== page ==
By George Weeks, Syndicated columnist
---- — More is on the way, but a whopping $30 million in mostly misleading TV ads has already been spent since August on the most dangerous batch of ballot proposals yet to face Michigan voters.
I say "dangerous" because of the folly of putting in the constitution restrictions such as building a Detroit-Windsor bridge — or possibly other bridges — and other proposals that should best be decided by those in the Legislature elected by folks who can yank their chains under representative democracy if they don't reflect voter wishes.
An example is the "25 by 25" proposal mandating that utilities provide at least 25 percent of their annual retail sales of electricity from renewable sources by 2025. It might be a good goal — but not one to lock into the constitution, especially considering all the current problems of siting windmills.
The nonpartisan Michigan Campaign Finance Network, a valued watchdog in great need these days, said last week that beyond the $30 million weekly ad spending by sponsoring committees "will be at its heaviest yet in the four-week run-up to the election." There are six Nov. 6 ballot proposals, including Prop. 1 that is a referendum, not a constitutional issue, on whether Michigan's emergency manager law should be retained. It should. Detroit and other troubled cities need such managers as wisely sought by Gov. Rick Snyder.
My votes (and those of Snyder who was splashed across a half-page Saturday in the Wall Street Journal that said "Ballot Measures Test" him) are against the other proposals, all of which would be locked into the constitution:
n Proposal 2: Enshrine in the constitution collective bargaining for government and private-sector unions. Supporters spent $6.4 million; opponents $6.6 million.
In the Detroit Free Press Saturday, Snyder said it "would be by far the most devastating to the reinvention of Michigan."
n Proposal 3: Establish a standard for renewable energy. Spending of supporters: $3 million downstate but about to spend in Traverse City and Marquette markets; opponents $5.7 million.
n Proposal 4: Establish a home care unionization system for home-based caregivers. Proponents have spent $3 million so far, in all markets except Marquette, where ads start this week.
n Proposal 5: Mandate a two-thirds thirds vote of the state House and Senate or a statewide vote before new or additional taxes could be imposed. Much of the support comes from the same prime supporter of Proposal 6.
n Proposal 6: Require approval of votes in a statewide election and in each municipality where "new international bridges or tunnels for motor vehicles are to be located " before the state can expend funds.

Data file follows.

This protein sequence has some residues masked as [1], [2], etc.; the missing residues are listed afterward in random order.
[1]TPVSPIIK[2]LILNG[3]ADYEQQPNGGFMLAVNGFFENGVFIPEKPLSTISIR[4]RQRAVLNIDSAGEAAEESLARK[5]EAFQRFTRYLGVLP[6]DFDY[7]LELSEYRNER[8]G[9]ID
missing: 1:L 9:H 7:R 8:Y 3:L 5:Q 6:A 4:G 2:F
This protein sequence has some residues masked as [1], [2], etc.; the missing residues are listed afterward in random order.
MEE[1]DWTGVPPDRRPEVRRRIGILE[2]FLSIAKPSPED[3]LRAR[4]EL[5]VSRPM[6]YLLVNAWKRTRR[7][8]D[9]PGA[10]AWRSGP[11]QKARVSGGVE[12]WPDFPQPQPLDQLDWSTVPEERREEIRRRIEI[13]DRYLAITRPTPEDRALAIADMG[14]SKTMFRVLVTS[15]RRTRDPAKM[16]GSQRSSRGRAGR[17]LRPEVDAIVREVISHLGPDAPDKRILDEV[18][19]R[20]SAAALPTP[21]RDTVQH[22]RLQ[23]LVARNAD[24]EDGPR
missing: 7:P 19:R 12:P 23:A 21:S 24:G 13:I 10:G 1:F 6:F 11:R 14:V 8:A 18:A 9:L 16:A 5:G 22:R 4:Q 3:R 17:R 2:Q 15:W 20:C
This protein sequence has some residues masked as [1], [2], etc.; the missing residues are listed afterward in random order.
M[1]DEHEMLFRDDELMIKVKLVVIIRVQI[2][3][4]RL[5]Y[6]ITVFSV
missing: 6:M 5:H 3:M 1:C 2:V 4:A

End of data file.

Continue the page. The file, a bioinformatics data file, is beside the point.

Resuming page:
The proponents, financed by Ambassador Bridge owner Matty Moroun, have spent $5.1 million since the August primary in all markets except Marquette and will start there this week. They spent $3 million earlier this year, and $6 million for similar ads in 2011.
Their ads have many false claims about costs to Michigan taxpayers that would, in fact, be borne by Canada under an agreement that Snyder worked out for the second bridge.
Ex-govs stir assorted pots
Michigan's living former governors have not quietly faded into the sunset. On occasion they do feel-good promotional events, as William G. Milliken, James J. Blanchard and John Engler did earlier this year on Mackinac Island in touting the 125th anniversary of the Grand Hotel.
But of late, some of them have been getting media attention on current politics. Most notably, California-based Jennifer Granholm, who has her own national show on Current TV, was a warm-up act at the Democratic National Convention and periodically is interviewed on networks for reaction to debates and other developments.
Engler, Washington-based president of the national Business Roundtable, made a splash in the Wall Street Journal Friday with an op-ed piece asserting that "America's corporate tax rate is too high and needs to come down." The National Journal has booked him as a featured speaker Tuesday at a conference it called to consider "options still available for the White House and Congress to avert fiscal calamity" in view of "the pending expiration of the Bush-era tax cuts, a debt ceiling increase, and mandated spending cuts triggered by the failed negotiations of the Super Committee" designed to end the gridlock.
(In September, the magazine cited the conclusion of experts that "this Congress has been one of the least productive since at least the 1940s." But in its Oct. 6 issue it said that Rep. Dave Camp, R-Midland, chairman of the House Ways and Means Committee, and Montana Democrat Max Baucus, his counterpoint in the Senate, "have struck up an unlikely friendship within the Congress, and it could help pull the country back from the precipice.") Milliken, who from his Traverse City home speaks out occasionally on environmental and other issues, has endorsed the Proposal 3 ballot proposition on renewable energy. He has met with University of Michigan Law School dean Bridget Mary McCormack, a Democratic nominee for the state Supreme Court, and will endorse her as "an extraordinary candidate."